Author Topic: That dreaded old 6 k RPM dead spot SOLVED  (Read 1745 times)

Offline TGTwin

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Re: That dreaded old 6 k RPM dead spot SOLVED (probably....)
« Reply #20 on: September 22, 2018, 10:04:50 PM »
I just checked the slides, they look to be going up fine (and wow that induction noise without an air filter). I also made sure to check the diaghragms when I had them out and I can't see any holes/tears/pinching.

I don't think there is a problem with the new filter, I just think I had everything adjusted for an old clogged filter and now I have a clean one everything needs to be readjusted. I'll put everything back to stock adjustments and see how it goes and report back.

Offline Kilted1

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Re: That dreaded old 6 k RPM dead spot SOLVED (probably....)
« Reply #21 on: September 22, 2018, 10:25:07 PM »

I don't think there is a problem with the new filter, I just think I had everything adjusted for an old clogged filter and now I have a clean one everything needs to be readjusted.

I was thinking the same thing after you said how icky the old filter was.   :thumb:

Offline TGTwin

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Re: That dreaded old 6 k RPM dead spot SOLVED (probably....)
« Reply #22 on: September 25, 2018, 04:03:36 AM »
Well I now have the pilot screws set to 2.25 turns out, and the bike idles fine and is smooth and strong when in the low range of revs. Still have the horrible stumble at 6k though.
I'm fairly confident I don't have any leaks, but I still don't know if I'm running rich or lean at that 6k WOT spot. I guess it's time to play with the needle again.

Offline herennow

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Re: That dreaded old 6 k RPM dead spot SOLVED (probably....)
« Reply #23 on: September 25, 2018, 09:04:03 AM »
One trick is to take the air filter out. If it runs better you are rich. If stumble is worse you are lean. Is the stumble at any throttle opening?

Online mr72

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Re: That dreaded old 6 k RPM dead spot SOLVED (probably....)
« Reply #24 on: September 25, 2018, 12:23:20 PM »
Well I now have the pilot screws set to 2.25 turns out, and the bike idles fine and is smooth and strong when in the low range of revs. Still have the horrible stumble at 6k though.

The pilot mixture doesn't affect that 6K/WOT condition. That's a main jet issue.


Offline TGTwin

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Re: That dreaded old 6 k RPM dead spot SOLVED (probably....)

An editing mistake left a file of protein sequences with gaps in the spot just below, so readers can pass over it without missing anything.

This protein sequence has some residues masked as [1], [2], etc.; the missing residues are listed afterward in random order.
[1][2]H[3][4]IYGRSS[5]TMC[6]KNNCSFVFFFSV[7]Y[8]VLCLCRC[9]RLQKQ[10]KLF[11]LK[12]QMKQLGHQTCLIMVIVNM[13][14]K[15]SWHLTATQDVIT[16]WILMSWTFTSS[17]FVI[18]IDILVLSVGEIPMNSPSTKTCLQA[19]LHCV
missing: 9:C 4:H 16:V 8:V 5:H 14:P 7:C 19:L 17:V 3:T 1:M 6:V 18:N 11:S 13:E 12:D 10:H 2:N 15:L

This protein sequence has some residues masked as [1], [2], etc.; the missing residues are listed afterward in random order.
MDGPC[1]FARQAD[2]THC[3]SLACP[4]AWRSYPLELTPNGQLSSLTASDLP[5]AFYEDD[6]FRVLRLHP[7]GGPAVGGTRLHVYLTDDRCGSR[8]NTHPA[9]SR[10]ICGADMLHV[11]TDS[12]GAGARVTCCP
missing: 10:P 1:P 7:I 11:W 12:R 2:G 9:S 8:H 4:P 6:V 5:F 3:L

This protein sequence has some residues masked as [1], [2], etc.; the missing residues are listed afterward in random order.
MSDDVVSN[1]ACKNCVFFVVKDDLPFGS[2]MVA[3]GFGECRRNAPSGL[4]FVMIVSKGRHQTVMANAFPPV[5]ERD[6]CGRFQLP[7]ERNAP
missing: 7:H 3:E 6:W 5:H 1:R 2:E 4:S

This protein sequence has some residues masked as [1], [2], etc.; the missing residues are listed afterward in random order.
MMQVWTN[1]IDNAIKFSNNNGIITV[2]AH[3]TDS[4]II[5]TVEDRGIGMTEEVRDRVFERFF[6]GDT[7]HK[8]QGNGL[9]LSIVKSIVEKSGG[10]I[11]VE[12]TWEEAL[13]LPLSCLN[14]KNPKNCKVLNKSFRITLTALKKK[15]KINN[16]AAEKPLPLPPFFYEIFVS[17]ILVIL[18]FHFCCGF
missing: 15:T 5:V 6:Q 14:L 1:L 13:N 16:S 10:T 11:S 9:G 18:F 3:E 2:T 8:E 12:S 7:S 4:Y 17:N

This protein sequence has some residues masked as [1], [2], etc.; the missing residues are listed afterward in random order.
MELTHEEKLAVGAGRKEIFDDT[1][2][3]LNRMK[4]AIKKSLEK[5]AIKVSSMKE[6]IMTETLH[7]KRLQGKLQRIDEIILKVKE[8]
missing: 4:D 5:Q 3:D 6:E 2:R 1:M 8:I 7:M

« Reply #25 on: September 26, 2018, 02:14:36 AM »
I understand the pilot doesn't directly affect the 6K/WOT issue. I just had 2 seperate issues, so was clarifying that one seems to be under control now (the idle/low load problem).
I'm going to try running without the air filter this arvo and see how it goes.

Offline TGTwin

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Re: That dreaded old 6 k RPM dead spot SOLVED (probably....)
« Reply #26 on: September 26, 2018, 06:39:05 AM »
Well I just took it for a quick run with the air filter removed. Learned 2 things:
1. God Damn it sounds good a full throttle without an air filter
2. No 6k dead spot at all.

This now sounds exactly what Herenow was seeing as well in the original post. It would then make sense that I am normally running too rich at WOT with the air filter in, and so should lean out the mixture/needle.
The next problem is I've already had the needle at the leanest setting, and still had a big 6k stumble.
I'm wondering if this HiFlo air filter is more restrictive than a stock one would be, so it can't suck enough air with this filter. Has anyone used these OEM replacement filters?

Offline herennow

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Re: That dreaded old 6 k RPM dead spot SOLVED (probably....)
« Reply #27 on: September 26, 2018, 07:51:57 AM »
Hi TGTwin,

Interesting stuff. I'm really interested that you could replicate my experience!

First, can you confirm that all is stock on your bike? (just to make sure no different variables)

Secondly, I've compared the Hiflo air filter with stock and in my opinion, the stock will be the same or more restrictive, I doubt very much it will be more restrictive.

Thirdly, when I dropped my needle 1 mm (made new plastic doughnut) the dead spot was reduced, BUT, the bike behaved a bit weirdly when starting, would not take load for a couple of minutes and reacted a bit strangely to the choke. This makes me think that the original needle position was correct when at idle. I.E the bike is possibly a little to lean at idle. (I know I know, the needle is not supposed to have any effect at idle but it seems there is a slight effect)

Fourth, (and this is where I go out on a limb) to share some ideas and other research I have done (I know I know, a gs500 is not worth all this time but I like solving problems) - I have been told by talking to some experienced mechanics that the reason one gets WOT problems can be that the slide goes up into the  carb body and you get a hole where previously there was a protrusion. This messes with the air flow and can cause various problems. Is this our problem, I do not know. But this chimes with what Buddha said to manage the problem with the wrist (i.e. avoid WOT).

Sooo, where does this leave us? It seems to me that the std needle position is good (in my case at least) but bike is getting too rich at certain times. The only other factor that I can control is the response to vacuum. By that, I mean either the diaphragm spring or the vacuum hole.

-I understand that the spring has a double duty, it helps to control the height of the slide and also tries to damp out oscillation.